When dealing with a server experiencing slowness, you may wish to determine if there is high I/O on the server using the "iostat" process.
By running the following command, you will see the system resource usage that relates to CPU usage and disk I/O Wait times:
(Note: this command does not work on OpenVZ/Virtuozzo containers)
Linux 3.10.0-1127.el7.x86_64 (cptest.cptest-2.com) 05/17/2020 _x86_64_ (1 CPU)
avg-cpu: %user %nice %system %iowait %steal %idle
0.85 0.10 0.74 0.15 0.03 98.13
Device: tps kB_read/s kB_wrtn/s kB_read kB_wrtn
vda 3.18 146.58 13.32 237730042 21596664
vdb 0.00 0.00 0.00 6554 0
The column "%iowait" is the percentage of time it takes for CPU to complete a task.
Though some IO-wait time is normal, the higher the value, the more time it takes to complete tasks, increasing slowness across the entire server.
Definition: IO-wait : time waiting for I/O completion
The command 'iostat' will give you an overview of total server disk I/O usage. You can reference it in a couple of ways.
The first command will print the disk usage statistics ten times, every 1 second. Check the %util column:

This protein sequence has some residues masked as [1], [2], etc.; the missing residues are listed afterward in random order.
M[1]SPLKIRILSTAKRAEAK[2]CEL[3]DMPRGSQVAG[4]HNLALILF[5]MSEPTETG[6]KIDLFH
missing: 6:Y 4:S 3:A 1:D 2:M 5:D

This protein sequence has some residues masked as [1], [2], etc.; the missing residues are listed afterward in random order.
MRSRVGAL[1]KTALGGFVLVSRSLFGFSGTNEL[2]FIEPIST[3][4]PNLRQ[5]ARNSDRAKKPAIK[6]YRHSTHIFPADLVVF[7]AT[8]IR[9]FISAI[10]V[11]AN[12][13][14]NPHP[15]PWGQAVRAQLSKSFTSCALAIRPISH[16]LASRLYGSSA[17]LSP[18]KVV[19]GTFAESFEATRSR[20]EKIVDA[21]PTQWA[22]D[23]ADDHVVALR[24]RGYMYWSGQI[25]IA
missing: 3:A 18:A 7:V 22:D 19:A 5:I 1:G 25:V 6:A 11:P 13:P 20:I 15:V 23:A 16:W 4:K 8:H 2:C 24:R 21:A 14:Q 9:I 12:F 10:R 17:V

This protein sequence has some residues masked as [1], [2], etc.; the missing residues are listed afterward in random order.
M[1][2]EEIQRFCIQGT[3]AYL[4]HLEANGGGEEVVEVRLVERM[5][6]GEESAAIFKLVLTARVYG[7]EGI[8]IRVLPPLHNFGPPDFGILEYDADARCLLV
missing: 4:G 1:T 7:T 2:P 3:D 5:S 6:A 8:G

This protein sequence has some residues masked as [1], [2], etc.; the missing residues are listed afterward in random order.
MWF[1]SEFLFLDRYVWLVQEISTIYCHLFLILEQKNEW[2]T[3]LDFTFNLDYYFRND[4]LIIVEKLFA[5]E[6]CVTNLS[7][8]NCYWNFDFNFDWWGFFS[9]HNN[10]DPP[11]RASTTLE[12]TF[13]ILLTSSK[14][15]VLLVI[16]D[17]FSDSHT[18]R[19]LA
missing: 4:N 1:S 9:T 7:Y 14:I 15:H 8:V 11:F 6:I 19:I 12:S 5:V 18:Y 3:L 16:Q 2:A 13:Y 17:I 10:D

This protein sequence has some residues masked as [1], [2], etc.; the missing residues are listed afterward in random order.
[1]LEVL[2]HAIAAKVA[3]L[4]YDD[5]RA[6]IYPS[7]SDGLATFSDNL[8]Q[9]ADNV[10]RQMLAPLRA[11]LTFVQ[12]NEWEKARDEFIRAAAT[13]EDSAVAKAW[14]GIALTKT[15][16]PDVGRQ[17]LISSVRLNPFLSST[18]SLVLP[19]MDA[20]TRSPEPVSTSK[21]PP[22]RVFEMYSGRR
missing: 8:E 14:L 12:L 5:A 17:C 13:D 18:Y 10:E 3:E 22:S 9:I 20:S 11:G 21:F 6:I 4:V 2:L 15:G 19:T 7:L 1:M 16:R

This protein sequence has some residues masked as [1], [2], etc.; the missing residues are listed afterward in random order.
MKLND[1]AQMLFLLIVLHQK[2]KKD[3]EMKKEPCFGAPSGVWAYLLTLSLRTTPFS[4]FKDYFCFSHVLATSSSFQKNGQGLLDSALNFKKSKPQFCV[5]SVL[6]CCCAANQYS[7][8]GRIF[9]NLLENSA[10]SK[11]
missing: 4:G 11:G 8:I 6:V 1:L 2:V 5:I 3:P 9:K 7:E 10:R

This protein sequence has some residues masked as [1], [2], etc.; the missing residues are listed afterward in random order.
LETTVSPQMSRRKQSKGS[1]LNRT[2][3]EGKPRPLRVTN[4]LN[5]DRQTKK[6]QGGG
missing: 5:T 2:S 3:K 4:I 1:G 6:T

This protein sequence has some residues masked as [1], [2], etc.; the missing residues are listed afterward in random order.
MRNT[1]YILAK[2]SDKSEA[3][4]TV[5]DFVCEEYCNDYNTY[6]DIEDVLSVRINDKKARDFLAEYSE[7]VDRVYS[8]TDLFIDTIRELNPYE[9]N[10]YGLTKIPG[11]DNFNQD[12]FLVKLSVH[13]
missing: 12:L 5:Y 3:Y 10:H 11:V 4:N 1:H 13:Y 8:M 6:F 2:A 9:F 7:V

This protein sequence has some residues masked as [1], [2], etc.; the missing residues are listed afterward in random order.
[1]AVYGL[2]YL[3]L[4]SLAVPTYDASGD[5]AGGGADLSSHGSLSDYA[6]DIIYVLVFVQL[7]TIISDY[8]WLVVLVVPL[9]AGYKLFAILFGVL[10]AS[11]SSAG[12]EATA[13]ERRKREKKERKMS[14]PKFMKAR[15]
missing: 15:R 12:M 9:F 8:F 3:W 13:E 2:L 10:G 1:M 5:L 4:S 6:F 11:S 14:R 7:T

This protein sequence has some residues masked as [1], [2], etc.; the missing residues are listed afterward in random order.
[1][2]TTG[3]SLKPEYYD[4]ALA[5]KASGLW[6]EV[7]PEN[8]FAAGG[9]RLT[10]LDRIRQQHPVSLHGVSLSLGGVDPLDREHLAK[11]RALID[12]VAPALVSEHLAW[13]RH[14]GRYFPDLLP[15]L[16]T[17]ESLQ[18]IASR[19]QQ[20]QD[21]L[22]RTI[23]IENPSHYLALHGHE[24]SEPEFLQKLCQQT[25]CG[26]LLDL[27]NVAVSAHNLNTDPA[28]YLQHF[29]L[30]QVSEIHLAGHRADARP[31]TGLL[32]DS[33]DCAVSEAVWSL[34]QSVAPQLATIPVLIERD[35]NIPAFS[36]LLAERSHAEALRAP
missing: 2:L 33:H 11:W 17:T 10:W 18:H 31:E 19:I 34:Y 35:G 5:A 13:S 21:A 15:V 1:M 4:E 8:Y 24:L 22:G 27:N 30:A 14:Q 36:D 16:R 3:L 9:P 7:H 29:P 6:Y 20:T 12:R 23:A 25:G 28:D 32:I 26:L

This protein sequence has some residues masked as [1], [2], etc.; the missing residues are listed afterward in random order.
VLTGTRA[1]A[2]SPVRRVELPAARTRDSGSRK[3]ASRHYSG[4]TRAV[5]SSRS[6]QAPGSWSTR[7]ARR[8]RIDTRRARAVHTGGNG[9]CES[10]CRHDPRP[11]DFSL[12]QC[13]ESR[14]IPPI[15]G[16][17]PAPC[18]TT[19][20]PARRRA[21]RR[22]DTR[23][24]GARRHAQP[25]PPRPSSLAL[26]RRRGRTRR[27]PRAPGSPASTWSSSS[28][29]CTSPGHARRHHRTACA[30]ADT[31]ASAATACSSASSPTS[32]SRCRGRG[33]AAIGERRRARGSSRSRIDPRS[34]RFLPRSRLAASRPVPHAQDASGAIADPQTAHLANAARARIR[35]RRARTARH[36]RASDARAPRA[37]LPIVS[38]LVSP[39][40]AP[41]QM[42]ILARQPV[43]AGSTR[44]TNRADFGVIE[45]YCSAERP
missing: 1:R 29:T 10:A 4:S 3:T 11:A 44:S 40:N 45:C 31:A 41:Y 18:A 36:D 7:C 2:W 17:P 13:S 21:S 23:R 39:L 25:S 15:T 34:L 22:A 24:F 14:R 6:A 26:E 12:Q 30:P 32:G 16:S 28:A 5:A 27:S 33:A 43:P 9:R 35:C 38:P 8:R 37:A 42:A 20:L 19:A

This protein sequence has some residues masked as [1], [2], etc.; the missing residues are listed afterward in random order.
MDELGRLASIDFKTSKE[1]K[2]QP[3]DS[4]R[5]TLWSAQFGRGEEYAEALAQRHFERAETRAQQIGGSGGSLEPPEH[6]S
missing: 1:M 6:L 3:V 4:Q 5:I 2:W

Realtime disk I/O usage
[user@host ~]$ iostat -x 1 10
The next command can show I/O values from the SAR logs:
Historial disk I/O usage
[user@host ~]$ sar -d
The 'iostat' command can help with a broad overview of a high load issue on a server-wide basis. To help locate any processes that may be contributing, you may wish to check the process list on the server:
The 'iotop' command is useful for gathering information regarding disk usage:
For additional assistance, you may wish to contact your System Administrator or hire a qualified System Administrator.
You can find qualified System Administrators for hire on our website here: